Jousting the Dragon

November 18, 2014

Working on the very early stages of a new book — the stage where nothing is clear yet, and my brain feels like it’s trying to catch rays of light with a fishnet.

This is extremely uncomfortable. From time to time (like every ten minutes) I have to get up from my chair, leave the computer, and walk around the room, just to let the mental ache back off.

And then, of course, I have to go sit down again. And let the mental ache resume. (Like Giles Corey’s last words, in The Crucible, as his torturers try to wring a confession from him by slowly crushing him with heavy rocks: “More weight.”)

Is it worth it? Absolutely.

Does it ache? Positively.

How many times have you heard it said that to accomplish great things, you have to “get out of your comfort zone”? This has never sounded right to me. As bits of advice go, I think it’s flawed in all sorts of ways.

For one thing, I don’t think comfort is a zoned-off area you can zip yourself into, like a sleeping bag.

In fact, I don’t think it exists, this waterproof air bubble, this germ-free decontamination chamber, this saferoom of the mind that keeps all discomfort and unease firmly locked outside its perimeter, and inside of which you can count on feeling cozy and comfy and unthreatened.

There is no zone small enough, no chamber sealed tightly enough, to keep discomfort out. No matter how tight the seal, discomfort is an expert at seeping right in through the cracks.

Or maybe it wasn’t “out there” at all. Maybe it was right here with us on the inside all along.

And even if there were a comfort zone, I’m not so sure about the “getting outside” part.

The idea that to be successful means getting out of yourself can sound curiously attractive. There’s something exciting and challenging about the idea that the path to growth and accomplishment lies in stepping away from your everyday self. Too often, though, that path just leads to a place where you end up feeling forced and inauthentic.

It can actually be a lot harder to step bravely into the middle of the circle and fully be yourself.

I think what happens to people who achieve great things is not that they go looking for discomfort “out there” to vanquish — like a knight of olde, seeking a dragon to joust — so much as they change their relationship with discomfort.

Jousting the dragon within.

And this isn’t just about writing. Ask any Navy SEAL what was the biggest battle they fought in the effort to survive Basic Underwater Demolition/SEAL training (BUD/S), surely one of the most fiendish experiences of discomfort known to man, and he’ll tell you: it wasn’t the long days and nights on end of no sleep, or the hours immersed in the frigid nighttime Pacific, or miles of running in heavy boots in the sand.

It was the struggle with that voice inside that said, “I can’t do this. I’ll never make it. I should quit.”

All I know is this:

When I get up from my desk and walk around for a few minutes, what I’m doing is stepping briefly out of my discomfort zone. And sooner or later I will climb back in — because that’s where the real work happens.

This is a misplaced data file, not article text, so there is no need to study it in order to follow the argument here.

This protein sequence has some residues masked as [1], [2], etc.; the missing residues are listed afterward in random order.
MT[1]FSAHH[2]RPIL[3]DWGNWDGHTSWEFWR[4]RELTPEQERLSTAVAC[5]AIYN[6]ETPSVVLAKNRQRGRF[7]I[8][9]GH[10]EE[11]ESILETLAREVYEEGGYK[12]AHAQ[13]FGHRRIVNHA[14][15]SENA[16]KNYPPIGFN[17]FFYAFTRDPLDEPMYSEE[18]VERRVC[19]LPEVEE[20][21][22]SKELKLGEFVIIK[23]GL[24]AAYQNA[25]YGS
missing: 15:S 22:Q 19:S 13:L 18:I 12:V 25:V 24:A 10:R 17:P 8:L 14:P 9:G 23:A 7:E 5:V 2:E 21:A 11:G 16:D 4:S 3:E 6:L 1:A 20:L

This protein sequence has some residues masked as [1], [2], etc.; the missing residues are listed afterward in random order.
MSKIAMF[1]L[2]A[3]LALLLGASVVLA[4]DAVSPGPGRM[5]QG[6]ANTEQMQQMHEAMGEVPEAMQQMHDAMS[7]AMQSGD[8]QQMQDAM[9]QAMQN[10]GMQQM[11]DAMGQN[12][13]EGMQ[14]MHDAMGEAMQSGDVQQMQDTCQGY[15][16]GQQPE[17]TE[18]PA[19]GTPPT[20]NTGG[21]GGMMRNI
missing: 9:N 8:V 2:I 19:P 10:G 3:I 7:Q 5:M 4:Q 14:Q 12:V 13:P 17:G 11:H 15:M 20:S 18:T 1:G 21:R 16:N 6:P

(Blue Dragon by Sandara)


  1. Ana Gabriel Mann

    Just when I thought the tired old adage about stepping outside your comfort zone was a worn out metaphor, you give new meaning to it. I love it: the ability to step into one’s place of discomfort and approaching it authentically as a part of the process instead of the dive into inauthentic action and missed opportunity. Thank you!

    • John David Mann

      I have this belief about tired old metaphors: within every cliché lie fresh truths ready to hatch!

  2. Kristi Bodin

    Mann, this is timely! I am today dragging myself to and from the keyboard to finish two writing projects that are taking far too much time, energy and angst to complete. A refreshing reminder that we all (well, most of us!) go through these struggles!

    • John David Mann

      Jousting the draggin’!

  3. Laura Steward

    Read this as I was prepping for my radio show and found I kept stepping away because there was discomfort drafting all the social media and posts about the show. Read this on one of the step outs and was able to go back in and flow again. THANK YOU! How do you get into my brain like that and then speak the words I am feeling?

    • John David Mann

      Ah, good question. You did not read this here, but I am trained in literary covert ops.

  4. Anna Bassett

    Wow … how timely.

    Recently, I’ve been thinking a lot about my “comfort zone.” I’ve come to the conclusion that my comfort zone is my own prison that I have created through my behaviour, fears and lack of self esteem over the years. Hard to get out when you are surrounded by bars and a door that is locked from the outside. We are creatures of habit and often are reluctant to try something new. We’ve been trained from early childhood to stay within a “comfort zone” (often someone else’s and not our own). It’s like the way they train baby elephants to stay in their small confined area until it becomes their comfort zone. They tie a strong chain around a leg which cannot be broken by the baby elephant. By the time they become adult elephants, they have learned to stay in their comfort zone which can now be defined by a light rope as the elephant has given up trying.

    The good news is that one can change their mental conditioning and we all have the key to unlock that door. Growing means taking risks and that means getting out of our comfort zone. To do that has always created anxiety and stress for me. But each time I have done it, I feel liberated and encouraged to continue to step out.

    Having courage and being brave to go out there is not always easy, but it sure is worth it!!

    Thanks John


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